Well, the last dive is done, and we enter the closing phase of the trip.

The last dive, at Trinity Caves, was just a short ways from the dock where we began the trip, and consisted almost entirely of — you guessed it — a network of caves and swim-throughs. Dr. Noriega decided not to come on this dive, which I feel a little guilty about but I suppose it’s up to him (and I shouldn’t be so egotistical to think it is entirely due to our disagreement), meaning that it was Ramon, Ric and I down into the caverns. While perhaps not a highlight of the trip, the dive was certainly a change of pace, from the earlier sealife-oriented dives to dimly lit and sparsely populated nooks and crannies. We did find a sleeping octopus, however, and Ramon was able to shoot pictures of him to his hearts delight. The three of us ducked in and out of the shallow tunnels, bumping and scraping through but being careful not to be too adventurous in our choice of passageways. I think Ramon, who shares none of my enthusiasm for caves and swim-throughs, got a little tired of it by the end, but as a capstone on the week’s dives I thought it was great! When I get home, I fully intend to check out cave diving and see what kinds of gear, training, and like-minded divers are available.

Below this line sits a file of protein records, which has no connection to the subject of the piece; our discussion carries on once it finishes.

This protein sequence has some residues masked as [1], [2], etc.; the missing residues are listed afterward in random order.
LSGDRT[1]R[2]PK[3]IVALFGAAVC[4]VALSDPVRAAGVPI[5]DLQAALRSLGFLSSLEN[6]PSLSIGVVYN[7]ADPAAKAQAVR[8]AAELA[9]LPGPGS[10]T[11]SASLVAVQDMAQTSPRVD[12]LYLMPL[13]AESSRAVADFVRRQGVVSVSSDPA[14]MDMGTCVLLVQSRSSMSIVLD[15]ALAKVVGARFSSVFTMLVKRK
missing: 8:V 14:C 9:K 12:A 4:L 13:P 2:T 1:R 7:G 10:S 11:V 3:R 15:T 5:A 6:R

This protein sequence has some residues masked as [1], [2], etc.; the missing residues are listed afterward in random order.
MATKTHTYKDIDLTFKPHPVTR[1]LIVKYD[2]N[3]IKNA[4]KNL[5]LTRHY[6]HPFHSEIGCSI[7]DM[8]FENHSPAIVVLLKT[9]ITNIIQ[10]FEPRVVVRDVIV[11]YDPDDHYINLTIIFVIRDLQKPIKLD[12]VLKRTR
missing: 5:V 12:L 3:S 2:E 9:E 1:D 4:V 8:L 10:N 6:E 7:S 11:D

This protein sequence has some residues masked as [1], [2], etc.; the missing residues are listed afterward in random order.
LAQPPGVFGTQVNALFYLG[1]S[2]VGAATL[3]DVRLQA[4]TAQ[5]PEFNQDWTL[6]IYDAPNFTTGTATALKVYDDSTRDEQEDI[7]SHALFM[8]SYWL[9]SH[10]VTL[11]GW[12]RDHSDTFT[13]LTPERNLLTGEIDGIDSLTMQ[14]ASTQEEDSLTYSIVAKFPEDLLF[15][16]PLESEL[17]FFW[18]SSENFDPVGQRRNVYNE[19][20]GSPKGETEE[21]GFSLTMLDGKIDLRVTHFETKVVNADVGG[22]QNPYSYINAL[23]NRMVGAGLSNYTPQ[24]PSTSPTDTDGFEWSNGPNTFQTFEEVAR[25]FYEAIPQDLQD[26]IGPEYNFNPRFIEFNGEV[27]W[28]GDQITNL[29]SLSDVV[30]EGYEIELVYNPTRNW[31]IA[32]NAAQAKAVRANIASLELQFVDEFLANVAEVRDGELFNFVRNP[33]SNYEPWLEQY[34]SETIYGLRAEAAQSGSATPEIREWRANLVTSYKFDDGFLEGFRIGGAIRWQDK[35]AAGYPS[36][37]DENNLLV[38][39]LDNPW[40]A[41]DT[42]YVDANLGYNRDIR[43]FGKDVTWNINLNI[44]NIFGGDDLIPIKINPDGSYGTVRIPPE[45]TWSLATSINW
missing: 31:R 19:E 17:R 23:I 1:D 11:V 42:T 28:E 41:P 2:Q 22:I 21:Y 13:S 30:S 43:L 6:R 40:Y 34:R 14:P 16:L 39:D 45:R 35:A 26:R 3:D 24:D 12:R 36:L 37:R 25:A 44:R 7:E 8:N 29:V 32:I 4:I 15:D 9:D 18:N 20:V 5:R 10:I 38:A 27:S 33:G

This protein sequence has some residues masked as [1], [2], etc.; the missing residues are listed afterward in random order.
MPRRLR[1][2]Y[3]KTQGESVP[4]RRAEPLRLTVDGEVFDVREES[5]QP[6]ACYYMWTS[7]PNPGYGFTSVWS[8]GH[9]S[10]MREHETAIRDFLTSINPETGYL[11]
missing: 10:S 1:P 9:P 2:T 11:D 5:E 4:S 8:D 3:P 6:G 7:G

Some things I’ve discovered on this trip:

  1. I need a soda gun.
  2. I’ve been drinking Diet Coke here like water and it still hasn’t run out. The cost of setting up a fountain of my own might be high, but if this is the standard length one of those syrup boxes lasts, I’ll make up the cost of not having to buy from Albertson’s in short order!

  3. I need underwater audio.
  4. Thinking back, I’m still not sure what my aversion was to the H2O Audio player. Maybe I was so set on an iPod player and so disappointed not to find one, I just got lazy towards the end of the summer’s gear hunt. Regardless of the reason, it’s one of the best parts of my dives now, so iRiver, you’ll be getting a little of my business at long last!

  5. I need Spit.
  6. Divers try any number of methods to try to keep their masks from fogging while underwater. And most can attest to how worthless many of the commercially products like Absolute Clear and 500 PSI are. Spit, one of a couple brands of product the Noriegas brought with them, is not only the best name solution for foggy masks I’ve found on this trip, it has worked every single time I coat the inside of my mask with it. It seems to only reliably last two or so dives, so I’ll need a couple bottles of it, but it doesn’t take much and the bottles hold a heck of a lot (relatively speaking).


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